Excerpt: At first, I thought I was doing badly. My army was pathetic, my research similarly so, and only my prestige and piety showed I was on the right track. And then it happened. All of a sudden, I owned medieval Castille. All of it. And for a good few minutes, I had no idea why. Then it hit me. It was all due to a marriage I'd made at the beginning of the game. 5 hours ago. In another 5 hours of play, I'll probably own Leon too. I just have to play my cards right...
Excerpt: Rather than simply telling her to drop the plot so that I can forgive the whole sordid affair, I decided to imprison her, something that Ota, my brother and her husband, found hard to swallow. Relations between us quickly went down to -100, which pretty much meant that at some point he was going to betray me and rise up in open revolt.
Pros: + Deep character-driven interactions, + Solid historical simulation, + Great User Interface
Cons: - Limited plot scope, - Some hard-to-learn mechanics
Excerpt: We gamers are always talking about the “stories” in our games, like how so-and-so RPG had a great one, and this other game’s was pathetic. But usually we’re really talking about canned plots, prefabbed rollercoaster rides dreamed up by the designers. Unfortunately, it’s rare to find games that give you the freedom to experience your own unique stories.
Pros: Fun stories spring from gameplay, Detailed medieval simulation, Backstabbing and duplicity
Cons: Learning curve intimidates, Interface could be improved, Currently feels Christian-centric
Excerpt: You've heard the story a thousand times. You, the fearless leader of the country of your choice, are given control of your medieval fiefdom of choice, and it is up to you to unite Europe under your rule. However, Crusader Kings II is an entirely different beast than such well-known titles as Medieval II: Total War.
Excerpt: Last year, I randomly stumbled on an old, graphically ancient medieval strategy game called Knights of Honor . It's a fairly simple game to master, as you spend 90-100% of the time staring at a map of Europe, essentially only managing the "strategic map" portion of the Total War games. I played the hell out of that game, and came away enjoying it more than most full priced, modern games.
Excerpt: I’ll be honest here; I’m a bit of a Paradox fanboy. I’ve been buying and playing their games since the original Europa Universalis , and especially like the Victoria series. However, I was never a Crusader Kings fanatic; there are those on the very active Paradox forums for whom there is literally no other game. I played the original Crusader Kings , and thought it was a good game but not really my style.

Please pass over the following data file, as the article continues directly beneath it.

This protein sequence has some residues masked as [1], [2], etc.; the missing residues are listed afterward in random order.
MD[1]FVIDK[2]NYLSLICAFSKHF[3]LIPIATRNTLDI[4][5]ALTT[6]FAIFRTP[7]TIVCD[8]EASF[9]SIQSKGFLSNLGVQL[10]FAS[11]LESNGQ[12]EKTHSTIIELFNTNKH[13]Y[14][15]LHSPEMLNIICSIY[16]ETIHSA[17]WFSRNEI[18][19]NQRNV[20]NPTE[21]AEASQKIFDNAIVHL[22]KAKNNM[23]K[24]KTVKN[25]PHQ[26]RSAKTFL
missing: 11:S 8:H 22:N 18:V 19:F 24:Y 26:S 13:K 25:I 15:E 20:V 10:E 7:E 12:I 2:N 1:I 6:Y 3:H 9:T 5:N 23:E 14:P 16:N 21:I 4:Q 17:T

Pros: Excellent gameplay, graphics and sound; overall a high quality strategic simulation
Cons: Subject matter may not appeal to all; game has a learning curve; combat lacks detail
Excerpt: I’m a bit ambivalent on Crusader Kings II. Not because I don’t love it. I do. What’s more, I deeply admire what Paradox has done here. Paradox is the most ambitious and important developer of strategy games since Sid Meier. But there’s something mildly sadistic about Crusader Kings II’s complexity and reach. Maybe even passively aggressively sadistic. I’m not saying it’s not accessible, because it is, to an extent.
Conclusion: Crusader Kings II features a superbly crafted interface that gives access to a dizzying amount of data. Past Europa games often dropped the ball on presenting their information in an easy to find way. The current engine makes lavish use of tooltips tutorial screens that entice the user to discover new ways of finding and absorbing information. Only the warning icon for the held Duchies limit seems to have been forgotten.
Pros: Best Europa Universalis game to date, hands down.
Cons: The Emperor’s New Clothes applies, even if they’re very nice ones.
Conclusion: Whilst the subject matter and the set-up may not be to everyone’s liking, Crusader Kings II is definitely the most impressive Paradox game to date. The game mechanics are an interesting twist on a well-known genre, the code itself is highly polished, and it’s just a really fun and interesting game to play. Some minor improvements could still be made, and this really is a game of patience, even more so than other Paradox games.